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Webster's Dictionary 1828 - Online Edition

Webster's Dictionary 1828

Americal Dictionary of the English Language

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Abstraction

ABSTRAC'TION, noun

1. The act of separating, or state of being separated.

2. The operation of the mind when occupied by abstract ideas; as when we contemplate some particular part, or property of a complex object, as separate from the rest. Thus, when the mind considers the branch of a tree by itself, or the color of the leaves, as separate from their size or figure, the act is abstraction so also, when it considers whiteness, softness, virtue, existence, as separate from any particular objects.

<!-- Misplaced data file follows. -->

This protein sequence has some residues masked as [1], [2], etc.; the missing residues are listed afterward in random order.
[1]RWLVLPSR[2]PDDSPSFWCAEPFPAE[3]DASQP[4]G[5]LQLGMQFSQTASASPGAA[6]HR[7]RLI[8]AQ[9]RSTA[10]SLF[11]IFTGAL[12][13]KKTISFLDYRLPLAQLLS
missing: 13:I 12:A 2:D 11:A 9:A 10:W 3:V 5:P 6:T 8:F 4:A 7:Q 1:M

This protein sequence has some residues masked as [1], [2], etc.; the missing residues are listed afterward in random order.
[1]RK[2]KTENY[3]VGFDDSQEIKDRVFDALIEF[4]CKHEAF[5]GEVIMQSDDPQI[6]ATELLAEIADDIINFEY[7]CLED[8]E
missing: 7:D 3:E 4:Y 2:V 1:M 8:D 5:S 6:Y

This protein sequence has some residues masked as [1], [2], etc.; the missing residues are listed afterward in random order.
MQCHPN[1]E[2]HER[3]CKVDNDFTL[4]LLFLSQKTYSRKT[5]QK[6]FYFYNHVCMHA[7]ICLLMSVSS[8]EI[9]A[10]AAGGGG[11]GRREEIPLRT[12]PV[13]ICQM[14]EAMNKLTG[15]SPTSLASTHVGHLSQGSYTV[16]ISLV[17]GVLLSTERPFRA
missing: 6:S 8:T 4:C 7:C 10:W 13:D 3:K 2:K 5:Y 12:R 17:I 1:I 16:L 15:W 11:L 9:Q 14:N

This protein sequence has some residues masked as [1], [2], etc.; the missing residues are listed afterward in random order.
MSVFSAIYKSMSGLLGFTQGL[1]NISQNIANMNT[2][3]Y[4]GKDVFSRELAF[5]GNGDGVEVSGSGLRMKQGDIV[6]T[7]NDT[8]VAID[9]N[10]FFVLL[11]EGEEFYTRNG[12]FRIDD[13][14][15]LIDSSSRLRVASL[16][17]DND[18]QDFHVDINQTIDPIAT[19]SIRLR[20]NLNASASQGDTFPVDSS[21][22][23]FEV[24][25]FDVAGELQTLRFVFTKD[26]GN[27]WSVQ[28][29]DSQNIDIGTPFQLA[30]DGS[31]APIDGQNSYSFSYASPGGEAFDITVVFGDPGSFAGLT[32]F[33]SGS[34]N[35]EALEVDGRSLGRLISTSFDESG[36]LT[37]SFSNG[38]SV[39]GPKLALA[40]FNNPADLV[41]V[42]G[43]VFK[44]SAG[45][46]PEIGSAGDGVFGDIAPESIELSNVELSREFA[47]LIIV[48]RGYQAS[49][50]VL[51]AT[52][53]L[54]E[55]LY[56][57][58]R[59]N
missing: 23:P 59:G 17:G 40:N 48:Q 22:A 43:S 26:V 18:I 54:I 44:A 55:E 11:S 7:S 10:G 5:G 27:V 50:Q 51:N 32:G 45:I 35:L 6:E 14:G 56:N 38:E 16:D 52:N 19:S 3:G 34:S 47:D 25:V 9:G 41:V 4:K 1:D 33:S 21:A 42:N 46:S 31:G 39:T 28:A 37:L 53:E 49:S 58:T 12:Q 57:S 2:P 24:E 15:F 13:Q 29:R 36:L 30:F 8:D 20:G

The power which the understanding has of separating the combinations which are presented to it, is distinguished by logicians, by the name of abstraction

Abstraction is the ground-work of classification, by which things are arranged in orders, genera, and species. We separate in idea the qualities of certain objects which are of the same kind, from others which are different in each, and arrange the objects having the same properties in a class, or collected body.

3. A separation from worldly objects, a recluse life; as a hermit's abstraction

4. Absence of mind; inattention to present objects.

5. In the process of distillation, the term is used to denote the separation of the volatile parts, which rise, come over, and are condensed in a receiver, from those which are fixed. It is chiefly used, when a fluid is repeatedly poured upon any substance in a retort, and distilled off, to change its state, or the nature of its composition.